ERIC Number: EJ1083233
Record Type: Journal
Publication Date: 2015
Abstractor: As Provided
Reference Count: 68
African American Educators' Ideas and Practices for Increasing High School Graduation Rates, 1920-1940
Juergensen, Miyoshi B.
High School Journal, v99 n1 p46-65 Fall 2015
This study explores African American educators' ideas about school completion in the 1920s and 1930s as a way to begin to understand their contributions to the historical discourse on school completion. Using publications from African American professional teaching organizations, the author elevates and examines how African American educators both discussed and engaged in rhetoric around high school completion. The study finds that African American educators primarily advocated for institutional adjustments when discussing ways to increase high school completion. Specifically, African American educators overwhelmingly encouraged schools and teachers to adjust the school day, differentiate the curriculum, and restructure guidance programs to address high school completion concerns. However, the author finds that high school completion did not exist as an isolated educational concern. Instead, the data indicate that African American educators viewed high school completion as part of a long-term strategy for racial uplift and economic advancement.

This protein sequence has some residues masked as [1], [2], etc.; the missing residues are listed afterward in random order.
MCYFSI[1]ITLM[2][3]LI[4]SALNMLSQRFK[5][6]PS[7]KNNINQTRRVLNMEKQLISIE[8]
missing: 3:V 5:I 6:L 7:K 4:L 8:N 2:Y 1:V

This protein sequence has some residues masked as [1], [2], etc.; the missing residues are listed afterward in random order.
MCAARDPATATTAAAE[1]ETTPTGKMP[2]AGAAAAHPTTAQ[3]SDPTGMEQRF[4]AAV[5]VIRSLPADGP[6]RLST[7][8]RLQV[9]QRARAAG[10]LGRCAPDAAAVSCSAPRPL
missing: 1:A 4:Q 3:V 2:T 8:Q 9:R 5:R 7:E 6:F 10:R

Descriptors: Graduation Rate, High School Graduates, High School Students, Secondary School Teachers, African American Teachers, Teacher Attitudes, Educational Practices, School Schedules, Curriculum Development, School Guidance, Racial Factors, Economic Factors, Documentation, Coding, African American Students, Academic Persistence, School Role, Teacher Role, Equal Education
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Publication Type: Journal Articles; Reports - Research
Education Level: High Schools; Secondary Education
Authoring Institution: N/A